When your on the mike then how much is you now being absolutely authentic and how much is it creating a mood creating an atmosphere on the show.
Well it can’t. Can’t you have both?
Oh I don’t know CAN you?
What are you asking? Are you asking how much is sort of pre-written and how much is off the cuff?
Well on this show for example some of the things I say I only say to get a reaction from the guest. You know do I really mean it kind of. Do I think that they will go against it. Yes. So I will say it. How much do you actually say that you believe 100 percent.
Well first of all you do that because you understand this and you’re a pro. I mean this is a very natural place for you to end up.
So I think that that I do very similar things to you, as you do just because yeah sometimes you want to extract some stuff from a guest that is being difficult.
But yeah I mean I’m pretty authentic dude. I there’s not a lot there’s people that have met me in real life and go Oh you’re exactly like you are on the show. Yeah Im exactly like I’m in the show. I turn it on and I talk so I don’t have this, I’m not affected in any way.
I just go.
So you’re not like you haven’t got a human graphic equalizer when you press record you just kind of increase certain parts of your personality.
Not really. No. This is pretty much how I am. Yeah I’ll speak like I speak. I’m probably slightly dirtier in real life.
Well you don’t know where the words will land do you!
I probably curse a little more which is fine. I’ve done a few podcasts now where I was allowed to do that and it did make it really nice.
Are you in the same situation as me because I used to listen to your show all the time and it was a staple diet during my transition at that time and now I’m doing this. One of the failures of me is that I don’t get time to listen to other people’s shows. I listen to your one the other day because I just suddenly realized I had a gap but you almost become an island of your own success where before I used to listen to shows and I used to think oh I’ll take a bit of it and I’ll take a bit of it and become like a magpie. And now I don’t know what vibe is out there and I don’t know whether I’m being edgy or whatever. It just seems to be you. Speaking to the mic and I throw it out to the world and hopefully it goes well. It seems to be a fault of mine, and so do you have the same thing?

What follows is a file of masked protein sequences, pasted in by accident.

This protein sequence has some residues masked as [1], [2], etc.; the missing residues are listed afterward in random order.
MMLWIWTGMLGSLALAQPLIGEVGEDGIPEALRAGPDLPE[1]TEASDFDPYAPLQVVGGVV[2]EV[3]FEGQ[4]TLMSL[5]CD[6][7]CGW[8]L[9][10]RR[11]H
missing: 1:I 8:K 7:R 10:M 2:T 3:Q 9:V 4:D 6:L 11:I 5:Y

No I’m exactly the same way. I’d say partially by choice and partially by by time. So when I when I do have time to consume podcasts I don’t tend to go business. I tend to go comedy. And lately I tend to go NFL football. I listen to podcasts related to that because I want to be able to clock out a little bit when I do want real inspiration. I’ve been listening to here’s the thing with Alec Baldwin it’s WNYC. I’ve not heard a better intro or production or interview style than that show. It’s his in his intros are nothing short of brilliant. I mean they’re amazing how he brings a guest on an and then how he interviews and his questions are very in-depth and he’s such a pro that it makes it really easy for me to like look at that bar and go OK that’s where the soul open for hours going.
That’s what I do. I actually honestly David I find now the more that I get into this show the more I almost can’t stand other people’s shows like there so few that can capture my attention and that I feel like are being done well even with really good friends of mine that do shows I just go and that is almost unlistenable. You know it’s so. So I just don’t I definitely look far above the kind of Internet Marketing slash business world for inspiration on how I want to run mine.
because the only two that I listen to now is yours.
And I went on started. I wanted to listen to every single one. And but the nerdiest and there the only two reasons.
Yeah great and Nerdist is good for a number of reasons.
Yeah I just like the way it kind of flows and you don’t even know it started and it just kind of teases right.
That’s right. Yeah they just start it. We kind of did that today didn’t we.
Yeah absolutely and that was the good stuff.